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Indonesians overwhelmingly prefer democracy over strong leader: Pew survey

BANGKOK – When asked to choose between democracy and a strong leader, Indonesians overwhelmingly chose the former, according to a report by Pew Research Centre released on Tuesday.

The survey of more than 13,000 adults across Cambodia, Indonesia, Malaysia, Singapore, Sri Lanka and Thailand asked respondents to choose between a “democratic form of government” or a “leader with a strong hand” to solve their country’s problems.

While half or more of respondents from Sri Lanka, Malaysia and Singapore would rather rely on a strong leader, 85 per cent of Indonesian respondents said they would opt for a democratic form of government.

In Thailand, the margin between the two contrasting positions was narrower – 53 per cent chose democracy and 45 per cent preferred a strong leader.

Adults with more education were more likely to opt for democracy over a strong leader, the survey found.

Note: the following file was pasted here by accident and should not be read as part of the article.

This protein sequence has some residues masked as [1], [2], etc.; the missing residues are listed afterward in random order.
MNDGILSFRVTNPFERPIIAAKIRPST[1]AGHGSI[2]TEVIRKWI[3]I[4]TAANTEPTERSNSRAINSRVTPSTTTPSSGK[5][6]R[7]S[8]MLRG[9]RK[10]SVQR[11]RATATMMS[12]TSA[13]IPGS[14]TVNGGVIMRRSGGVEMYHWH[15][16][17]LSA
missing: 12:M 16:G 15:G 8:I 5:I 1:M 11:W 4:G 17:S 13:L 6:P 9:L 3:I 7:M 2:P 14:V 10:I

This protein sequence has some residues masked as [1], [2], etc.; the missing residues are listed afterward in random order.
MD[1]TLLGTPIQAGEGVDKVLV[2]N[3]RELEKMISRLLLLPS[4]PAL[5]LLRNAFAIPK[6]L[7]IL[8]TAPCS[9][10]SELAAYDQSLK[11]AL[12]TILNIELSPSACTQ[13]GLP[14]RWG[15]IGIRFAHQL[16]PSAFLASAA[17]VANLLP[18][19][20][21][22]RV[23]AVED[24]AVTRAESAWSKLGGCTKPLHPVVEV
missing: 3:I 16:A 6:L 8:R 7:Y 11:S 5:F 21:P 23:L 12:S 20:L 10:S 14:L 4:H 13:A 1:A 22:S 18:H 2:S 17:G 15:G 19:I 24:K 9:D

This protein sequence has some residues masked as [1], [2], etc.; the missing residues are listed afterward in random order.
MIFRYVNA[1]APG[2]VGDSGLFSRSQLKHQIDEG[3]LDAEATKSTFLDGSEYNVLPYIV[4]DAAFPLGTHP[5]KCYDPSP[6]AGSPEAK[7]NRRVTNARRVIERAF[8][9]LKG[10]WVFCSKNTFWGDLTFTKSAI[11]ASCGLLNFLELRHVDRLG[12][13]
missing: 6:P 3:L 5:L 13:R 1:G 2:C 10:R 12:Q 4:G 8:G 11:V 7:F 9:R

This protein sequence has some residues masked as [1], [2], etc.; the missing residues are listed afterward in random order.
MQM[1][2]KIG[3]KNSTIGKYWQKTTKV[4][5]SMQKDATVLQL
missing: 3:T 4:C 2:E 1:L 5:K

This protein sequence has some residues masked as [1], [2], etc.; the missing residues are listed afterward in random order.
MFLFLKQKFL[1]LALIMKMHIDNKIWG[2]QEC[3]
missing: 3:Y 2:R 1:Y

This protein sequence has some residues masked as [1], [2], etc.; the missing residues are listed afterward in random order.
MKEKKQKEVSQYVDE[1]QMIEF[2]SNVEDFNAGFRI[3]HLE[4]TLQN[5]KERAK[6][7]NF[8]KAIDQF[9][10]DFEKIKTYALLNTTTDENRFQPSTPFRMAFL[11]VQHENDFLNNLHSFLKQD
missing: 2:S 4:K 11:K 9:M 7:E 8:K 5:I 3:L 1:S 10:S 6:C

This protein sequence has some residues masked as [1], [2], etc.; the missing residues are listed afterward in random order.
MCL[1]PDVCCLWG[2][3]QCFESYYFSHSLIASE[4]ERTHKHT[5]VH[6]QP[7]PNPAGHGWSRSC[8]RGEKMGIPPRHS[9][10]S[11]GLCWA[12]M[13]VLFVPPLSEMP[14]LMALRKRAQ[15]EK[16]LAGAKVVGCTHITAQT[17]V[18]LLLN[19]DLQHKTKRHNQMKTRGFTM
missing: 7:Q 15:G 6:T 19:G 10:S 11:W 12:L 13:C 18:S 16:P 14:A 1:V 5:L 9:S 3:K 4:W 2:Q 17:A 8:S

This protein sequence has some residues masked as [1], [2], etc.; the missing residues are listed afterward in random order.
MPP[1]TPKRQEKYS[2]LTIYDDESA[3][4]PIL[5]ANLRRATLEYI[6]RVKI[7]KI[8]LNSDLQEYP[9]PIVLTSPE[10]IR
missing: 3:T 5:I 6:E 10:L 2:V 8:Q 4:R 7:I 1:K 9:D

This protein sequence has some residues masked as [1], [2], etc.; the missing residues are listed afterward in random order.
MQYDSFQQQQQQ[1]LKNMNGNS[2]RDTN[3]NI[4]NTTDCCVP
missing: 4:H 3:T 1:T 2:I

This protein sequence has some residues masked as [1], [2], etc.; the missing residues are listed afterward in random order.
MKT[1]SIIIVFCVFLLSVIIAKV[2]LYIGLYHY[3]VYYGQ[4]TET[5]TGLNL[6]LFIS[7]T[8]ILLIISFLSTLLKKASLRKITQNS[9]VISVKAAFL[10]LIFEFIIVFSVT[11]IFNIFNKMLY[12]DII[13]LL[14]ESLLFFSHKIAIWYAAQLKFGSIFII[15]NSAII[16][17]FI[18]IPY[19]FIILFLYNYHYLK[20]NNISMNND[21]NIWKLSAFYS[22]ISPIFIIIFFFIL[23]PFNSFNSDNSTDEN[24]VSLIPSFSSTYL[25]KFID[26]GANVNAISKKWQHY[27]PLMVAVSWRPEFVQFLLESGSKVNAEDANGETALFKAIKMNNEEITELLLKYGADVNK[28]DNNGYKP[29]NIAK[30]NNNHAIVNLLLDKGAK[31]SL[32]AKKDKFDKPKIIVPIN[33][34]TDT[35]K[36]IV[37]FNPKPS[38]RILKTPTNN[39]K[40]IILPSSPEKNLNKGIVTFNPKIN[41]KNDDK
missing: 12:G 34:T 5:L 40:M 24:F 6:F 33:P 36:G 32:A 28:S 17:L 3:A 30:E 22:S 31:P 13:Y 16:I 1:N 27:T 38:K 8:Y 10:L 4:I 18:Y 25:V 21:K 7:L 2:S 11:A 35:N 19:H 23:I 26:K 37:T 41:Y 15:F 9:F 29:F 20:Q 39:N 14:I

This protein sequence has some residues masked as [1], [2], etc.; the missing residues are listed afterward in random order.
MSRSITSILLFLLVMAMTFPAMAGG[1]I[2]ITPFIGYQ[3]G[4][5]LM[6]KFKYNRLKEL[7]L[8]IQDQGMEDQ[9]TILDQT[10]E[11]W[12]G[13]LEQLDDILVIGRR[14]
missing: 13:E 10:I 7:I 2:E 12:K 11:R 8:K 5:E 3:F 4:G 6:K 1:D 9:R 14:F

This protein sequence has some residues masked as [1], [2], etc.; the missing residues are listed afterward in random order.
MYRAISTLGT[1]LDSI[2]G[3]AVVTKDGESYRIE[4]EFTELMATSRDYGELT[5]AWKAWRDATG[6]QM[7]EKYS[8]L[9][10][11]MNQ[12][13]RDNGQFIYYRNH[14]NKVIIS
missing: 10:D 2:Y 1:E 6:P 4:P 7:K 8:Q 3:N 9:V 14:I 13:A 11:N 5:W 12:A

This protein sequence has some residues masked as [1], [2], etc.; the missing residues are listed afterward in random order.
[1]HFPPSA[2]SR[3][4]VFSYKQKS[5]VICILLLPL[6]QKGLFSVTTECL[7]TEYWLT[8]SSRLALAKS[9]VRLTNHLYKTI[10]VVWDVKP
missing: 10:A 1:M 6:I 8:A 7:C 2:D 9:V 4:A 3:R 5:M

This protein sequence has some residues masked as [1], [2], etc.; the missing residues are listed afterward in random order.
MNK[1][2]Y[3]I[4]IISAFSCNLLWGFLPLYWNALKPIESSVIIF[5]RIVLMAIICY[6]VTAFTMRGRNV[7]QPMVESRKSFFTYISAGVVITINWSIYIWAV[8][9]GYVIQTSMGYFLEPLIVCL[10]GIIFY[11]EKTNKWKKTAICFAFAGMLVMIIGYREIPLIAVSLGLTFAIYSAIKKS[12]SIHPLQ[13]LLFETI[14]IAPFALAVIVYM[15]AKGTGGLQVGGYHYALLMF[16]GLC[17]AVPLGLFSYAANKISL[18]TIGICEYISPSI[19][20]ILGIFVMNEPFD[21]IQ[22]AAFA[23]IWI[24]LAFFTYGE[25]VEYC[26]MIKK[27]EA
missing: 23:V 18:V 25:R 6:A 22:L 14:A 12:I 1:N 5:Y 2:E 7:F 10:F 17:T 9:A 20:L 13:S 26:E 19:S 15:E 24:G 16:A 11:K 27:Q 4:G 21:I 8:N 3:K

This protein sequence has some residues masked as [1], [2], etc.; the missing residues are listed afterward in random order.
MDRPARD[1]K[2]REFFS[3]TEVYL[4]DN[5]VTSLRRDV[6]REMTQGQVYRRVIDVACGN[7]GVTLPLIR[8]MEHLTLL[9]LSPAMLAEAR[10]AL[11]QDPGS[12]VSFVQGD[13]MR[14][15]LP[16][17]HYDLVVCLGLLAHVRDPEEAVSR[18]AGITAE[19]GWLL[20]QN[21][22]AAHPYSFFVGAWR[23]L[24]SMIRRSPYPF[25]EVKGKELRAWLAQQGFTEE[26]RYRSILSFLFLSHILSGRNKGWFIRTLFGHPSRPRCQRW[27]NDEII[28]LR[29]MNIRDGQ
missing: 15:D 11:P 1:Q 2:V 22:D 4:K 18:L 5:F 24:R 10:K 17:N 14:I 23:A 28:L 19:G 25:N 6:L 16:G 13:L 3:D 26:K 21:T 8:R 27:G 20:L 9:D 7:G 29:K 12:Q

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Singaporeans were also noticeably less inclined to publicly criticise their government.

While substantial majorities in Indonesia (75 per cent), Sri Lanka (71 per cent), Thailand (69 per cent) and Malaysia (63 per cent) endorsed the idea of people publicly criticising government actions they disagreed with, just 55 per cent of surveyed Singaporeans agreed.

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In fact, 41 per cent in Singapore said such dissent should not be able to be aired in public.

Singaporean Christians and those with no religion were more likely to support being able to publicly criticise actions of the government, while those of traditional Chinese religions were least supportive.

Meanwhile, at least half of those surveyed in Cambodia, Indonesia, Singapore, Malaysia and Indonesia agreed with the position that “harmony with others is more important than the right to speak one’s opinion”.

The sole exception was Thailand, where only 39 per cent of respondents supported the idea.

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